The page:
Sometimes when an abused woman runs home to her family, she is pressured by in-laws, religious intermediaries, friends and relations to reconsider and return to her matrimonial home. This practice should not be encouraged for the sake of the physical and emotional health of the woman. Efforts should be made instead to ensure a peaceful and permanent separation. Horror stories abound of women who have been lured back to their husbands only to meet their death.

How does financial dependency or children affect the decisions of women enduring domestic violence?

A woman who has a child or children and no means of livelihood, is less likely to cry out and seek help. She is in a quandary as to how she will care for the children if she leaves the relationship. Saying no to domestic violence and wanting out of an abusive relationship, should under normal conditions, not mean being punished along with her children. However, most men in a bid to punish their wife for having the audacity to leave them cut her off financially which in turn impacts the children negatively.

What is the influence of religion on domestic violence?

Religious books such as the Bible and Koran are often manipulated and misinterpreted to further batter women into submission. For example, abused women are made to feel guilty of even contemplating a separation by the misuse of religious tenets.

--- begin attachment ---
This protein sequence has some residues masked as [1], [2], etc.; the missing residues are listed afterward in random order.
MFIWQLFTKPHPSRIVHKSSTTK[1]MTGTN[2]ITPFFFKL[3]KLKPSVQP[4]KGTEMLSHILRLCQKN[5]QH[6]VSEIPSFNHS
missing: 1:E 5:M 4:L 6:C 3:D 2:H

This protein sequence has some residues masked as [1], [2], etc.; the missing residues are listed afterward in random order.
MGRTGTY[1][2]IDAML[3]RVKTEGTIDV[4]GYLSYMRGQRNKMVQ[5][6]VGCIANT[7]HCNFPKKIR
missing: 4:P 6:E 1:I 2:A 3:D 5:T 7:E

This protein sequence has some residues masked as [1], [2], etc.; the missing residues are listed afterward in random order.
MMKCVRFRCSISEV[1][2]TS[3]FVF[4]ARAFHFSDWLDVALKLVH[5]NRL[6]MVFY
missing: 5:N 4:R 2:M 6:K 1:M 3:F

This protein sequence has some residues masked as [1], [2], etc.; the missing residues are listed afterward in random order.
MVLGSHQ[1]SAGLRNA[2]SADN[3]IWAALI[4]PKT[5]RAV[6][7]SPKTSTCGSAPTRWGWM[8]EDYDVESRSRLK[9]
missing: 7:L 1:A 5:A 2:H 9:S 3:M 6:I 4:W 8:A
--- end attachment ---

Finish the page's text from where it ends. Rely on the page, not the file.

Why do a lot of women find it difficult to report domestic violence?

Most abused women in Nigeria cover up the abuse they experience, never telling family, friends or colleagues what they are going through and the sources of their injuries, out of shame and displaced loyalty not expose her spouse as an abuser.

What are the impacts of domestic violence on the victims?

The impacts of domestic violence are not always physical, and it is not in all cases that it leads to death. There are also emotional and psychological injuries, which impacts drastically the victim’s quality of life. Traumatic experiences of domestic violence are physiological and psychological. This can result in nightmares, panic attacks, insomnia, among other symptoms. Many victims of domestic violence, particularly those who experience chronic abuse, experience these traumatic symptoms over a long period of time and develop Post-Traumatic Stress Disorder (PTSD). A symptom of PSTD includes flashbacks, with victims reliving the abuse over and over.

What are the impacts of domestic violence on children?

The impacts of domestic violence on children are huge, but often ignored or underestimated. Children in homes where domestic violence occurs either witness it or are victims themselves. In a study by the NGO Project Alert (an NGO that advocates for zero tolerance for all forms of violence against women and children) titled Sexual Epidemic in Nigeria: A Silent Epidemic, revealed that 77 % of sexual assault victims in Nigeria are children. 50% of this occurs in the home by family members, known, loved and trusted by these children.

We can no longer pretend that domestic violence does not exist to an alarming extent in our homes and communities in Nigeria. Urgent action is needed to end domestic violence in our country.